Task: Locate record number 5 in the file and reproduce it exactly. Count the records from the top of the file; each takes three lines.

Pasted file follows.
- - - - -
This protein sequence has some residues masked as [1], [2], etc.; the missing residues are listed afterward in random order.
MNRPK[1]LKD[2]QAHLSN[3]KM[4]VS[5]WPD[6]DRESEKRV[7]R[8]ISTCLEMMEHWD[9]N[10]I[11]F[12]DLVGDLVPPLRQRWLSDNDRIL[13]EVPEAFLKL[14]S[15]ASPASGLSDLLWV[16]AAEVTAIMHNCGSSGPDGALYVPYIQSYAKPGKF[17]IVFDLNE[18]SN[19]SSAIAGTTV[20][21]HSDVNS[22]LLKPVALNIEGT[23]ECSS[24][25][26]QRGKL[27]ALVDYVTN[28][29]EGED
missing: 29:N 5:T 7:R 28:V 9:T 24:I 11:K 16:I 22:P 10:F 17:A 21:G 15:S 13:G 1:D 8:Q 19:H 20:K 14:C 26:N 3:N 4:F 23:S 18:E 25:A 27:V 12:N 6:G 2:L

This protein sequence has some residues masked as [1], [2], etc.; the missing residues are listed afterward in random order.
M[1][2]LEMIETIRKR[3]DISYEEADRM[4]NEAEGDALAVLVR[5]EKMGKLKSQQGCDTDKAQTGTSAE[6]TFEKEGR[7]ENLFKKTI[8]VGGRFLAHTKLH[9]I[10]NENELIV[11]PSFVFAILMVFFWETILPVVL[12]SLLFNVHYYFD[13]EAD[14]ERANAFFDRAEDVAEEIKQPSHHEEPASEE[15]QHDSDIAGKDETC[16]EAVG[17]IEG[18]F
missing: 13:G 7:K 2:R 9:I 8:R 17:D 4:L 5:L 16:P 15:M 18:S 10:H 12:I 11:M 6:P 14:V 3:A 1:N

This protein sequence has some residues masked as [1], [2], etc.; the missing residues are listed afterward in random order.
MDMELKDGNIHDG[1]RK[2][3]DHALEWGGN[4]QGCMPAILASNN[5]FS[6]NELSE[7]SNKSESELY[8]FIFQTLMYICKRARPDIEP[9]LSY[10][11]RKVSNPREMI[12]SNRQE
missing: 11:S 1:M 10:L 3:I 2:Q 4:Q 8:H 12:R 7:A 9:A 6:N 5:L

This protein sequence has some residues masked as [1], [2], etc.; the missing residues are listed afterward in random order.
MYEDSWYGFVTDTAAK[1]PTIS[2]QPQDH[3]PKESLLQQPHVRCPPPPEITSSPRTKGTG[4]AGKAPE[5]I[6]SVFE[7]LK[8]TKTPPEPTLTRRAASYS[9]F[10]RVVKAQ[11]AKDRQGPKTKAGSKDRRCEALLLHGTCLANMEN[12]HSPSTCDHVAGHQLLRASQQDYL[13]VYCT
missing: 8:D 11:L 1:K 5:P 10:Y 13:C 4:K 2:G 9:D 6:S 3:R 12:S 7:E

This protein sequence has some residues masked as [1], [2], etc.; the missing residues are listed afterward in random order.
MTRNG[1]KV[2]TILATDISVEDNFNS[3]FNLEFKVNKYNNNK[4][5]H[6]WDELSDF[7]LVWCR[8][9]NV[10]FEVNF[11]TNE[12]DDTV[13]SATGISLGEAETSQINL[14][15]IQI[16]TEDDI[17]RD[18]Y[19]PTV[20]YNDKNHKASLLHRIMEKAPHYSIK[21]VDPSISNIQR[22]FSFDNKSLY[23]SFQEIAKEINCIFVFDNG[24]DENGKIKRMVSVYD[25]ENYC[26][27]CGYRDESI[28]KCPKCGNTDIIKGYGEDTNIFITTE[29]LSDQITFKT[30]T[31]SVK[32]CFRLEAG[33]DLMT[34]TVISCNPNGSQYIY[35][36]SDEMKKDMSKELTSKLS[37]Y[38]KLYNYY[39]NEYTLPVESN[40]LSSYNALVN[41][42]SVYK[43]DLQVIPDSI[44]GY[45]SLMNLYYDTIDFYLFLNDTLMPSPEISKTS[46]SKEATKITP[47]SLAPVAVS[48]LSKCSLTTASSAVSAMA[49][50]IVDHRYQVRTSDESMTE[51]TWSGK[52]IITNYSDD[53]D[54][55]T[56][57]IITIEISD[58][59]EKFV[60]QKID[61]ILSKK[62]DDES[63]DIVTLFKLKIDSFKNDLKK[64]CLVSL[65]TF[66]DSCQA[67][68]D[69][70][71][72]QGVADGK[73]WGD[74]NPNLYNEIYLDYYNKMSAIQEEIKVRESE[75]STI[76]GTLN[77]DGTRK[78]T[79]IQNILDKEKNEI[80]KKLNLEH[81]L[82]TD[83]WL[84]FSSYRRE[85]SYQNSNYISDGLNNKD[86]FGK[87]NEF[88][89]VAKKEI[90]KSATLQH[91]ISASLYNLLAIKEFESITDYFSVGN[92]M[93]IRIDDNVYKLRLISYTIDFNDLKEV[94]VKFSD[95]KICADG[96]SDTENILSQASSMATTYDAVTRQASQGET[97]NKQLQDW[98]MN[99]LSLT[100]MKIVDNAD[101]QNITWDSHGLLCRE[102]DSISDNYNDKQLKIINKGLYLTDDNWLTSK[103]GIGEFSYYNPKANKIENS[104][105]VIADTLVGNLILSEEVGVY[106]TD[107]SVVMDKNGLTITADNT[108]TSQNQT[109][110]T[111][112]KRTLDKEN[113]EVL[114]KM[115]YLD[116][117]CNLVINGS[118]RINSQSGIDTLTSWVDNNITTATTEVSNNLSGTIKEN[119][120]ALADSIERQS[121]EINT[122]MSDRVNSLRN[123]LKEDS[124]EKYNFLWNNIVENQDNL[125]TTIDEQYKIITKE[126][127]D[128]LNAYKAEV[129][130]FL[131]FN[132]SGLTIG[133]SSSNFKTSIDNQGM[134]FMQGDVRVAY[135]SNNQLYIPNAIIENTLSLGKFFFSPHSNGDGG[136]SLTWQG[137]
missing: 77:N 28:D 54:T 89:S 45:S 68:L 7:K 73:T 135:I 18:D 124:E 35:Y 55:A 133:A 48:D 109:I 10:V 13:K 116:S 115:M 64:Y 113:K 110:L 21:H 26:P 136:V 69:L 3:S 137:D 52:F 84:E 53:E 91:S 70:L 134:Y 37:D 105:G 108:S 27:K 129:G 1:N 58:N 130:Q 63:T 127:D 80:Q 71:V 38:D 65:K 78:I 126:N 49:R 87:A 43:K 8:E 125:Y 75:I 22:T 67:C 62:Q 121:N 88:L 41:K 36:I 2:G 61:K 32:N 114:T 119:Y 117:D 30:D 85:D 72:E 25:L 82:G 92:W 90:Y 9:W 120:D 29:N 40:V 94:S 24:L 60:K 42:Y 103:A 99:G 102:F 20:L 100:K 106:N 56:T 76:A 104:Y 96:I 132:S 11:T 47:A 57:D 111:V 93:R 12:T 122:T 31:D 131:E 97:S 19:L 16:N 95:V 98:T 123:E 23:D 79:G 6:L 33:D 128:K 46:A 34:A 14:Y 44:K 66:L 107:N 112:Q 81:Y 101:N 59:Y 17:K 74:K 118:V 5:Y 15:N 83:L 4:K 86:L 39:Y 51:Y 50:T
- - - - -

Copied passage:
This protein sequence has some residues masked as [1], [2], etc.; the missing residues are listed afterward in random order.
MTRNG[1]KV[2]TILATDISVEDNFNS[3]FNLEFKVNKYNNNK[4][5]H[6]WDELSDF[7]LVWCR[8][9]NV[10]FEVNF[11]TNE[12]DDTV[13]SATGISLGEAETSQINL[14][15]IQI[16]TEDDI[17]RD[18]Y[19]PTV[20]YNDKNHKASLLHRIMEKAPHYSIK[21]VDPSISNIQR[22]FSFDNKSLY[23]SFQEIAKEINCIFVFDNG[24]DENGKIKRMVSVYD[25]ENYC[26][27]CGYRDESI[28]KCPKCGNTDIIKGYGEDTNIFITTE[29]LSDQITFKT[30]T[31]SVK[32]CFRLEAG[33]DLMT[34]TVISCNPNGSQYIY[35][36]SDEMKKDMSKELTSKLS[37]Y[38]KLYNYY[39]NEYTLPVESN[40]LSSYNALVN[41][42]SVYK[43]DLQVIPDSI[44]GY[45]SLMNLYYDTIDFYLFLNDTLMPSPEISKTS[46]SKEATKITP[47]SLAPVAVS[48]LSKCSLTTASSAVSAMA[49][50]IVDHRYQVRTSDESMTE[51]TWSGK[52]IITNYSDD[53]D[54][55]T[56][57]IITIEISD[58][59]EKFV[60]QKID[61]ILSKK[62]DDES[63]DIVTLFKLKIDSFKNDLKK[64]CLVSL[65]TF[66]DSCQA[67][68]D[69][70][71][72]QGVADGK[73]WGD[74]NPNLYNEIYLDYYNKMSAIQEEIKVRESE[75]STI[76]GTLN[77]DGTRK[78]T[79]IQNILDKEKNEI[80]KKLNLEH[81]L[82]TD[83]WL[84]FSSYRRE[85]SYQNSNYISDGLNNKD[86]FGK[87]NEF[88][89]VAKKEI[90]KSATLQH[91]ISASLYNLLAIKEFESITDYFSVGN[92]M[93]IRIDDNVYKLRLISYTIDFNDLKEV[94]VKFSD[95]KICADG[96]SDTENILSQASSMATTYDAVTRQASQGET[97]NKQLQDW[98]MN[99]LSLT[100]MKIVDNAD[101]QNITWDSHGLLCRE[102]DSISDNYNDKQLKIINKGLYLTDDNWLTSK[103]GIGEFSYYNPKANKIENS[104][105]VIADTLVGNLILSEEVGVY[106]TD[107]SVVMDKNGLTITADNT[108]TSQNQT[109][110]T[111][112]KRTLDKEN[113]EVL[114]KM[115]YLD[116][117]CNLVINGS[118]RINSQSGIDTLTSWVDNNITTATTEVSNNLSGTIKEN[119][120]ALADSIERQS[121]EINT[122]MSDRVNSLRN[123]LKEDS[124]EKYNFLWNNIVENQDNL[125]TTIDEQYKIITKE[126][127]D[128]LNAYKAEV[129][130]FL[131]FN[132]SGLTIG[133]SSSNFKTSIDNQGM[134]FMQGDVRVAY[135]SNNQLYIPNAIIENTLSLGKFFFSPHSNGDGG[136]SLTWQG[137]
missing: 77:N 28:D 54:T 89:S 45:S 68:L 7:K 73:T 135:I 18:D 124:E 35:Y 55:A 133:A 48:D 109:I 10:V 13:K 116:S 115:M 64:Y 113:K 110:L 21:H 26:P 136:V 69:L 3:S 137:D 52:F 84:E 53:E 91:S 70:L 134:Y 37:D 105:G 108:S 27:K 129:G 1:N 58:N 130:Q 63:T 127:D 80:Q 71:V 38:D 65:K 78:I 126:N 49:R 87:A 43:K 8:E 125:Y 75:I 22:T 67:C 62:Q 121:N 88:L 41:K 36:I 2:G 61:K 32:N 114:T 119:Y 117:D 30:D 85:D 72:E 25:L 82:G 92:W 90:Y 9:W 120:D 29:N 40:V 94:S 24:L 60:K 42:Y 103:A 99:G 102:F 20:L 100:K 106:N 56:T 76:A 104:Y 96:I 132:S 11:T 47:A 57:D 111:V 93:R 12:T 122:T 31:D 131:E 97:S 19:L 16:N 95:V 98:T 123:E 23:D 79:G 6:L 33:D 128:K 46:A 34:A 14:Y 44:K 66:L 107:N 112:Q 81:Y 101:N 59:Y 17:K 74:K 118:V 5:Y 15:N 83:L 4:K 86:L 39:Y 51:Y 50:T